Ben Uri celebrated its centenary on 1 July 2015; it was founded in 1915 in Gradel’s restaurant in Whitechapel, in the East End of London. Immigrant Jewish artists founded Ben Uri and made a significant contribution to its development over the past 100 years. Today Ben Uri’s work explores themes of Art, Identity and Migration through exhibitions, cultural partnerships, outreach and education.
20th-century British Art
The histories of Ben Uri and that of 20th-century British art are intertwined: the blossoming of the immigrant generations of Jewish artists was mirrored by the development of modern painting in Britain and the outburst of creativity that burgeoned in London’s East End Jewish community gave Britain so many of its best known artists, including David Bomberg and Mark Gertler (part of the The Whitechapel Boys group), and at the same time gave birth to Ben Uri.
Founder Lazar Berson
Ben Uri was founded on 1st July 1915 by the Russian émigré artist Lazar Berson in Gradel’s restaurant, Whitechapel, in the heart of London’s East End. Originally called ‘The Jewish National Decorative Art Association (London), Ben Ouri’, it was established to support and nurture art and creativity – still a key focus of Ben Uri’s work today.
The name Ben Uri echoes that of legendary biblical craftsman Bezalel Ben Uri (Exodus, Chapter 35, verses 30-35), the creator of the tabernacle in the Temple of Jerusalem, reflecting a kinship with the ideals of the famous Bezalel School of Arts and Crafts founded in Jerusalem nine years earlier in 1906.
From art society to museum
During the 1920s, Ben Uri moved from its East End home to a central London location, first near the British Museum in Bloomsbury, later moving to the West End and finally, in the 1950s, to Dean Street in London’s Soho, where it ran a programme of exhibitions and cultural activities until the 1990s.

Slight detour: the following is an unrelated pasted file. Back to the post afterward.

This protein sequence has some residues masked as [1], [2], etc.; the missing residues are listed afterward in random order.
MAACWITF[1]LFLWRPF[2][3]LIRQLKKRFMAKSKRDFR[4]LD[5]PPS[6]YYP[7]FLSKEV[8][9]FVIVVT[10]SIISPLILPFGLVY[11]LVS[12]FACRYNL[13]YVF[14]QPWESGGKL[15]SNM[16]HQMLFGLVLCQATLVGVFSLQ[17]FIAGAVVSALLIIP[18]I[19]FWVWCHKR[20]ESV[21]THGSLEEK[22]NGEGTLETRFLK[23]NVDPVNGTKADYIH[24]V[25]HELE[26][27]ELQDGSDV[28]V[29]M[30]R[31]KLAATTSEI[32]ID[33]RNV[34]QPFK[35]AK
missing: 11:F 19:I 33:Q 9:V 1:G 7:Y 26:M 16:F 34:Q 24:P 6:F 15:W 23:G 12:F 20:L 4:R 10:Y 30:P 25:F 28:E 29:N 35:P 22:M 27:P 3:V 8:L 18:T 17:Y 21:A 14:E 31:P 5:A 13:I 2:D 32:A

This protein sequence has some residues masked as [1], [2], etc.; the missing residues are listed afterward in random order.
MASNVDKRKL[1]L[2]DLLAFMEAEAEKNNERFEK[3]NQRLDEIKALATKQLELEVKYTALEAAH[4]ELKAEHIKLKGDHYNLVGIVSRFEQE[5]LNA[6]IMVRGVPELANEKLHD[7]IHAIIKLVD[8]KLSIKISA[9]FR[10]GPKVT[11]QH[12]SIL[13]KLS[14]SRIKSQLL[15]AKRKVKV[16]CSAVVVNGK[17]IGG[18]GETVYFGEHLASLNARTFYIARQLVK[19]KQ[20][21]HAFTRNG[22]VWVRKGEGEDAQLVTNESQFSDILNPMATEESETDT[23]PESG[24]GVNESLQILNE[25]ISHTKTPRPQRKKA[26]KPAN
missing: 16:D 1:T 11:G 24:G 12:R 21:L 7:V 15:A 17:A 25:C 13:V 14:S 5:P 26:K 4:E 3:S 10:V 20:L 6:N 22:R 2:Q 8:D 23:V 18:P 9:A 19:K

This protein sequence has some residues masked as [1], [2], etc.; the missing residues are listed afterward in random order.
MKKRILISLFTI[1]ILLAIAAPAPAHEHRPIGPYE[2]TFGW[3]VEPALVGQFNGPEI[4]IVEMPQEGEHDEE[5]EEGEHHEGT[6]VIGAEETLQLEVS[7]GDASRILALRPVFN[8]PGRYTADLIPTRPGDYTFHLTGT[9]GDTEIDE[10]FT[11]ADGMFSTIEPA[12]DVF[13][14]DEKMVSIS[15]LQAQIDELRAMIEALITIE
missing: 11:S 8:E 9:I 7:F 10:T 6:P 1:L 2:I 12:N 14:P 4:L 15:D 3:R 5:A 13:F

Ben Uri today: a temporary home
In 2002, Ben Uri moved to north London to a space on Boundary Road in St John’s Wood, near to the original site of the Saatchi Gallery and a short distance from the zebra crossing on Abbey Road made famous by The Beatles in August 1969, recording at the nearby studios.
In July 2002 – in partnership with the Jewish Museum, Frankfurt – Ben Uri celebrated its re-opening with the internationally-acclaimed exhibition of works by the famous German Expressionist Ludwig Meidner and his artist wife Else.
Ben Uri continues to curate groundbreaking exhibitions in this temporary home, while looking for a permanent gallery space to display its unique collection of over 1300 works in its entirety.
Until a central London gallery is found the bulk of the Ben Uri Collection remains in secure storage although the entire collection can be seen online at www.benuricollection.org.uk.